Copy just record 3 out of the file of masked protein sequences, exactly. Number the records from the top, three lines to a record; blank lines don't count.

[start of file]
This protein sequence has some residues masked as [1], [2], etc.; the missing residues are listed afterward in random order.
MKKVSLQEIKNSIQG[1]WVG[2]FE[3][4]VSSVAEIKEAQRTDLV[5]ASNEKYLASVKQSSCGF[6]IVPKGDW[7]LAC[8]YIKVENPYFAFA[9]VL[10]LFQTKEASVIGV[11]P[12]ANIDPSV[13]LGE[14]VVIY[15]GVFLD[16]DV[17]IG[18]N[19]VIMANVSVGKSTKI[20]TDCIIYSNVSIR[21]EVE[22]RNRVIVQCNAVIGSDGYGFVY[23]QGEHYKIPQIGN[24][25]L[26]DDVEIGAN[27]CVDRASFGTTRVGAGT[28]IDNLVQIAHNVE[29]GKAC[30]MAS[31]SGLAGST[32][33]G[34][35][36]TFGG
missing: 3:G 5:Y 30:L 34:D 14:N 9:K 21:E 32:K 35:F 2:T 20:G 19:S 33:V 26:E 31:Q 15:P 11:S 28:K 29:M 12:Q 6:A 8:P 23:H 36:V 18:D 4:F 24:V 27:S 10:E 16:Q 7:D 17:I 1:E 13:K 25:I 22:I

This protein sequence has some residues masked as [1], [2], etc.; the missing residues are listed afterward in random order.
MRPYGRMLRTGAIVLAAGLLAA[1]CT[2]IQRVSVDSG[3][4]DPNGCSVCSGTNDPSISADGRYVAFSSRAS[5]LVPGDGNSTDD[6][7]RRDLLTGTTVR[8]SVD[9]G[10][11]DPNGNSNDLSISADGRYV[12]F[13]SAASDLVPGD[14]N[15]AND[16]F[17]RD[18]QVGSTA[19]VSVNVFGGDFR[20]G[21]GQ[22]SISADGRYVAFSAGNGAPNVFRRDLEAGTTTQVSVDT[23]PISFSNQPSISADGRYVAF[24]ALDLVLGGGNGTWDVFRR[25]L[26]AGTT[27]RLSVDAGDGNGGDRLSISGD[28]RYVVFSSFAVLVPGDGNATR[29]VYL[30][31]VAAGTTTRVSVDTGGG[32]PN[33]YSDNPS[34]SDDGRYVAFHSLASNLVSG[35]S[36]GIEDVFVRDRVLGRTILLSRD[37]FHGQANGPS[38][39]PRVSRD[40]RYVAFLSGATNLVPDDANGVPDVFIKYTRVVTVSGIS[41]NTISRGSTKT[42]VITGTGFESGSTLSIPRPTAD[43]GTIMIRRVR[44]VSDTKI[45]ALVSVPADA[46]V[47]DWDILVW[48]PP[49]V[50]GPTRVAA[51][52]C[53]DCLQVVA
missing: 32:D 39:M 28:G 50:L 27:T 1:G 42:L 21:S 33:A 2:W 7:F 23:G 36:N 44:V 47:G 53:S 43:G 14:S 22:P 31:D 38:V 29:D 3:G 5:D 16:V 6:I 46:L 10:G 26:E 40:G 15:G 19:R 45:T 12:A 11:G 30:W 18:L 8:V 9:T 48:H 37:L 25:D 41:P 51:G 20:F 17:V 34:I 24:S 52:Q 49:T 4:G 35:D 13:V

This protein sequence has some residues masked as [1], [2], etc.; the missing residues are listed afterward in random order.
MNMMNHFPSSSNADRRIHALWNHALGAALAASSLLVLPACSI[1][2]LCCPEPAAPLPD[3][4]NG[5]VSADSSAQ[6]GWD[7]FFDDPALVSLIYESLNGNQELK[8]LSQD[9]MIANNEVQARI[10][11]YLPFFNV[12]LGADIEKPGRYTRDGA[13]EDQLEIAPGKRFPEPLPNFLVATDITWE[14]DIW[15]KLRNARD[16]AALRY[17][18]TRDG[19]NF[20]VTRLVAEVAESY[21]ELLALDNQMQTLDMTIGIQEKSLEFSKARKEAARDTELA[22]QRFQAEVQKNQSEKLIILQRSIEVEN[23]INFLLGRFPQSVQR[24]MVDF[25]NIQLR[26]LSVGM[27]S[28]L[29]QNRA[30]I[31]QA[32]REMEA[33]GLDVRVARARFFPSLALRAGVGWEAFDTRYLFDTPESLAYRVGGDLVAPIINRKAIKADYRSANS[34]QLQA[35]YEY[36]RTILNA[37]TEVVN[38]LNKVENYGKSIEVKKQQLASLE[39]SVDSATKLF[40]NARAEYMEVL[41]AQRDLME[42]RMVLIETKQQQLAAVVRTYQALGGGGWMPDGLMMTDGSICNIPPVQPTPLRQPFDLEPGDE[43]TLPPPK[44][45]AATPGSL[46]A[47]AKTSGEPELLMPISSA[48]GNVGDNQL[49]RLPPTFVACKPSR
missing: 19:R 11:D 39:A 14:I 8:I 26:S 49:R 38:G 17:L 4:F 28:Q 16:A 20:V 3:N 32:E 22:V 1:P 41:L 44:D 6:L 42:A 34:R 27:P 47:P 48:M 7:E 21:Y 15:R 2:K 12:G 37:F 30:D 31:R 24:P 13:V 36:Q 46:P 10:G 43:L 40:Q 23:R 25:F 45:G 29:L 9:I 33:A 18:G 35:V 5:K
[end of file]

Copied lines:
This protein sequence has some residues masked as [1], [2], etc.; the missing residues are listed afterward in random order.
MNMMNHFPSSSNADRRIHALWNHALGAALAASSLLVLPACSI[1][2]LCCPEPAAPLPD[3][4]NG[5]VSADSSAQ[6]GWD[7]FFDDPALVSLIYESLNGNQELK[8]LSQD[9]MIANNEVQARI[10][11]YLPFFNV[12]LGADIEKPGRYTRDGA[13]EDQLEIAPGKRFPEPLPNFLVATDITWE[14]DIW[15]KLRNARD[16]AALRY[17][18]TRDG[19]NF[20]VTRLVAEVAESY[21]ELLALDNQMQTLDMTIGIQEKSLEFSKARKEAARDTELA[22]QRFQAEVQKNQSEKLIILQRSIEVEN[23]INFLLGRFPQSVQR[24]MVDF[25]NIQLR[26]LSVGM[27]S[28]L[29]QNRA[30]I[31]QA[32]REMEA[33]GLDVRVARARFFPSLALRAGVGWEAFDTRYLFDTPESLAYRVGGDLVAPIINRKAIKADYRSANS[34]QLQA[35]YEY[36]RTILNA[37]TEVVN[38]LNKVENYGKSIEVKKQQLASLE[39]SVDSATKLF[40]NARAEYMEVL[41]AQRDLME[42]RMVLIETKQQQLAAVVRTYQALGGGGWMPDGLMMTDGSICNIPPVQPTPLRQPFDLEPGDE[43]TLPPPK[44][45]AATPGSL[46]A[47]AKTSGEPELLMPISSA[48]GNVGDNQL[49]RLPPTFVACKPSR
missing: 19:R 11:D 39:A 14:I 8:I 26:S 49:R 38:G 17:L 4:F 28:Q 16:A 20:V 3:N 32:E 22:V 1:P 41:L 44:D 6:L 42:A 34:R 27:P 47:P 48:M 7:E 21:Y 15:R 2:K 12:G 37:F 30:D 31:R 24:P 13:V 36:Q 46:P 10:G 43:L 40:Q 23:R 25:F 45:G 29:L 9:I 33:A 18:G 35:V 5:K